United States District Court, D. Maine
KEVIN ST. HILL, Petitioner,
UNITED STATES OF AMERICA, Respondent.
DECISION AND ORDER ON PETITIONER'S MOTION TO
VACATE, SET ASIDE, OR CORRECT SENTENCE
A. WOODCOCK, JR. UNITED STATES DISTRICT JUDGE
St. Hill moves, pursuant to 28 U.S.C. § 2255, to vacate,
set aside, or correct his sentence. The Government moves for
summary dismissal of Mr. St. Hill's § 2255 motion.
Because Mr. St. Hill presents credible evidence to support
his claim of ineffective assistance of counsel regarding
whether one of the prior convictions used to compute his
criminal history category was a misdemeanor conviction and
not properly countable, the Court denies the Government's
Motion for Summary Dismissal and orders expedited further
proceedings as Mr. St. Hill might be entitled to be released
from incarceration in the near future.
September 3, 2013, the Court sentenced Kevin St. Hill to 84
months in prison for distribution of oxycodone in violation
of 21 U.S.C. §§ 841(a)(1), (b)(1)(C). J.
(ECF No. 50). On October 1, 2014, the Court of Appeals for
the First Circuit affirmed the sentence on appeal. United
States v. St. Hill, 768 F.3d 33 (1st Cir. 2014);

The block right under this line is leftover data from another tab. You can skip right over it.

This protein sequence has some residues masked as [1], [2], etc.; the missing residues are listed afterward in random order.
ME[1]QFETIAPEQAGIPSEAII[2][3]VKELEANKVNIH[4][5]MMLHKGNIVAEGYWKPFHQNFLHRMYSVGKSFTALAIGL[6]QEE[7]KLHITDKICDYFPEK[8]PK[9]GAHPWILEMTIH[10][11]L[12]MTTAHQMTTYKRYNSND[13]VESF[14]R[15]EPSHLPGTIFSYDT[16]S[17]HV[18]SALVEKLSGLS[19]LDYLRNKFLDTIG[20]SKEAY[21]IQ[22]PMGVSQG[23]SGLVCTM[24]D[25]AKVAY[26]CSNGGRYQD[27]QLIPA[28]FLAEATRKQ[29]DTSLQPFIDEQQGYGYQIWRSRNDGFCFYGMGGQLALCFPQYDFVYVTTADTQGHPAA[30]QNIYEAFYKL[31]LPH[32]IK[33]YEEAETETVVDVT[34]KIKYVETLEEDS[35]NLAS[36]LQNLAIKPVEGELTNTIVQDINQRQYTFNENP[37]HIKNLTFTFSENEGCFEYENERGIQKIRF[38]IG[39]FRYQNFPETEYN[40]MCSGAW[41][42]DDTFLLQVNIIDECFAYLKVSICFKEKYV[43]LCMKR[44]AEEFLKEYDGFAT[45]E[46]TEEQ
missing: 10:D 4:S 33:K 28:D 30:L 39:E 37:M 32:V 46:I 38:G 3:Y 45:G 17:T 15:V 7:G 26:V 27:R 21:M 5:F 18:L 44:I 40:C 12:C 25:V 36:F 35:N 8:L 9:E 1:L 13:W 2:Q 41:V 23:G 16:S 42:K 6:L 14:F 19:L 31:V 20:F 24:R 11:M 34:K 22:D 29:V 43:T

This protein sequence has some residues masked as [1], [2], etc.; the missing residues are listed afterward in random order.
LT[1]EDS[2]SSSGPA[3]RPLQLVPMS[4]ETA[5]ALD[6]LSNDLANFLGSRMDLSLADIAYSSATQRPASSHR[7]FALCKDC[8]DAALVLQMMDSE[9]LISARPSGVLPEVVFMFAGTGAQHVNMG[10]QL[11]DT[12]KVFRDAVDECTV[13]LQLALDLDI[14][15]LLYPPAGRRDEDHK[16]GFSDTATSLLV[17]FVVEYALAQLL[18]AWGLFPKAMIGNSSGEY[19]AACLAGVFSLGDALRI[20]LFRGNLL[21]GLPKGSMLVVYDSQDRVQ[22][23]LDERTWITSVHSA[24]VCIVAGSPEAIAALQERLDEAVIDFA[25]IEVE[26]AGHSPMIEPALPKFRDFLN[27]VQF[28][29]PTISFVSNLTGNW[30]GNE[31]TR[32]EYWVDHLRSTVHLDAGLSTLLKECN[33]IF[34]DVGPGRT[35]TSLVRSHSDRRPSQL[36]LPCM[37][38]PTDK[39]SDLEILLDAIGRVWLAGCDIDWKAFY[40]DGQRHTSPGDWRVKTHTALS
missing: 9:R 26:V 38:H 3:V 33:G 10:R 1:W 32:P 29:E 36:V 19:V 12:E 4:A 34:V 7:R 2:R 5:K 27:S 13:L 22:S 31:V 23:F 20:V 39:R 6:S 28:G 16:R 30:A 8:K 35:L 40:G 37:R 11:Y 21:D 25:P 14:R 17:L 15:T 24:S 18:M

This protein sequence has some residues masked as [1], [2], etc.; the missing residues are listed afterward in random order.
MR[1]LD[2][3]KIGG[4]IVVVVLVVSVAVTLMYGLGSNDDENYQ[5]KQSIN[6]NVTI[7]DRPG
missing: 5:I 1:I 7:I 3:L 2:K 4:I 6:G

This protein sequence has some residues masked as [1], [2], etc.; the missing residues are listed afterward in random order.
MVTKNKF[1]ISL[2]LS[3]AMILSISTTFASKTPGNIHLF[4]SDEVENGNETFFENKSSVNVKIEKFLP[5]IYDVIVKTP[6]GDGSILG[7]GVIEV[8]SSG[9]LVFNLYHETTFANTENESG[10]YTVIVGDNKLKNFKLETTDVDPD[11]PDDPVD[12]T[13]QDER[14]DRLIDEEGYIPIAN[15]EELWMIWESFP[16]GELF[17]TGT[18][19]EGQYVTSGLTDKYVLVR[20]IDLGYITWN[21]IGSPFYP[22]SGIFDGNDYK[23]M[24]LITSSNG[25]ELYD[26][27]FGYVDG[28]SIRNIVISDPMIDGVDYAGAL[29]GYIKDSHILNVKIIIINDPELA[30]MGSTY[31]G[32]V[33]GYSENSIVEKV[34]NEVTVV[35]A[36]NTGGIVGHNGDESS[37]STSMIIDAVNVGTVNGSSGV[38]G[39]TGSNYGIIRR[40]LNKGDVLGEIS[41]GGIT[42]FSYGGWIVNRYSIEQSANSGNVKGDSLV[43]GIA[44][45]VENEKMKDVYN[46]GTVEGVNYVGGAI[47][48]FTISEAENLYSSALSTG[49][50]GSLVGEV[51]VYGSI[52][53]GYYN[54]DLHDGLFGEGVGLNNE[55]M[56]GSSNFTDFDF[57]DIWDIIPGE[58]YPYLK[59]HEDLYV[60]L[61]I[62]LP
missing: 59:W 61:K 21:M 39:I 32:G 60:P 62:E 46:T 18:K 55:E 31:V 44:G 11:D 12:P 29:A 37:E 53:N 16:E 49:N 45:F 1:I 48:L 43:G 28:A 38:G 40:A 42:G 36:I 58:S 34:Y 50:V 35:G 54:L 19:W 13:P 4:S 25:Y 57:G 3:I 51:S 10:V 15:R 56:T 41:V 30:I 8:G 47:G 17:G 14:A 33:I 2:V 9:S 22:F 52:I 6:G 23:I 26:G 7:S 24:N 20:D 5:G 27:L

Op. (ECF No. 62). On April 23, 2015, on a sua sponte
motion, the Court, in accordance with the 2014 Drug Reduction
Act, modified Mr. St. Hill's sentence to 70 months in
prison. Sua Sponte Mot. for Sentence Modification &
Sch. Order (ECF No. 68); Order Regarding Mot. for
Sentence Reduction Pursuant to 18 U.S.C. §
3582(c)(2) (ECF No. 69) (Sentence Reduction
15, 2015, Mr. St. Hill filed a pro se motion to vacate, set
aside, or correct sentence pursuant to 28 U.S.C. § 2255,
and a memorandum in support of that motion. Mot. Under 28
U.S.C. § 2255 to Vacate, Set Aside, or Correct Sentence
by a Person in Fed. Custody (ECF No. 71); id.
Attach. 1 Mem. of Law in Supp. of Mot. to Vacate, Set
Aside, or Correct Sentence Pursuant to Section 2255
(Pet'r's Mem.). He also filed a motion to
amend his § 2255 motion. Letter Mot. from Kevin St.
Hill to John A. Woodcock, Jr. (June 16, 2015) (ECF No.
75) (Pet'r's Mot. to Amend). On October 22,